Pubdate: Tue, 30 Mar 2004
Source: Post and Courier, The (Charleston, SC)
Copyright: 2004 Evening Post Publishing Co.
Author: Sharon Fratepietro


Let me add more documented evidence to op-ed columnist Leonard Pitts' charge
on March 2 that the Bush administration "feels free to censor, manipulate
and ignore" scientific facts for political gain. Pitts was referring to a
recent report by the Union of Concerned Scientists that lists a shocking
series of such abuses by the Bush White House.

Here's an unreported example. Your paper on Feb. 29 described President
Bush's new anti-drug strategy to encourage and fund drug testing of students
because, the president said, drug testing has caused declines in illegal
drug use by students. Furthermore, on March 1, the White House National Drug
Control Strategy report to Congress said that drug use among students
declined by 11 percent between 2001 and 2003.

One of the above assertions is true and the other is false, and you can see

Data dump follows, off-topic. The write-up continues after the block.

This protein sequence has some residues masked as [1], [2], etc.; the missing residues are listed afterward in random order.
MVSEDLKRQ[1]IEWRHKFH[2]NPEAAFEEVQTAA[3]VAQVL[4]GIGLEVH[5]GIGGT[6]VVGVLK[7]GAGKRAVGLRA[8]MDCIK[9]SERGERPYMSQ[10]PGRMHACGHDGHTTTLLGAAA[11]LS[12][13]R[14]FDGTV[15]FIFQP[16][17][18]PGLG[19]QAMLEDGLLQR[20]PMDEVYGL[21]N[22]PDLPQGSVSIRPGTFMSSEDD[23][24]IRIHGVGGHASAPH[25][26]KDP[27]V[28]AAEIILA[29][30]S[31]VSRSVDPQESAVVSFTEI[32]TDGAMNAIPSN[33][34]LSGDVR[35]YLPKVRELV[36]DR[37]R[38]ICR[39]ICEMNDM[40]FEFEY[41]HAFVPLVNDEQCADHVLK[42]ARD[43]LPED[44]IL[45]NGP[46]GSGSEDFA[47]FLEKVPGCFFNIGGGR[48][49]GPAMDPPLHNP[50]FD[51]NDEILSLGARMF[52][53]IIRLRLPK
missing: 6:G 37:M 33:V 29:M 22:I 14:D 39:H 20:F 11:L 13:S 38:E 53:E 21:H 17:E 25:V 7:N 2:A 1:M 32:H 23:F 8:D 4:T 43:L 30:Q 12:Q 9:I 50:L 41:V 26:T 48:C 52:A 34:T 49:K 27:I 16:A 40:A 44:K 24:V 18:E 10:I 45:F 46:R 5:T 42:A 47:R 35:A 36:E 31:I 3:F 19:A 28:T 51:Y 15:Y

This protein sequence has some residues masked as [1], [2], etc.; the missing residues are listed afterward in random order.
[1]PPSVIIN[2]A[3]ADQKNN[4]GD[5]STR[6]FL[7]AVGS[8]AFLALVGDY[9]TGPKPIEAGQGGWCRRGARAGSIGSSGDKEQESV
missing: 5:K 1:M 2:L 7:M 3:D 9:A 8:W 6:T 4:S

proof of this online at

The White House relies on the University of Michigan's "Monitoring the
Future" student surveys to formulate White House drug policy -- but only
when the results suit White House political goals. Otherwise, it just
ignores unwelcome results. Monitoring the Future did show the decline in
student drug use, but the organization also issued a report on May 19, 2003,
indisputably showing that drug use is as frequent in schools with testing as
in schools without it. This federally financed survey covered 76,000
students and 891 schools across the country. It is the only large or
nationally representative sample of schools that has ever been used to
evaluate the effectiveness of school drug testing.

The dishonesty of the Bush administration about this and other scientific
matters is a serious matter. It is also unconscionable for the president to
waste $25 million of our tax money by offering it to schools to drug test
students under a false premise.



South Carolinians for Drug Law Reform
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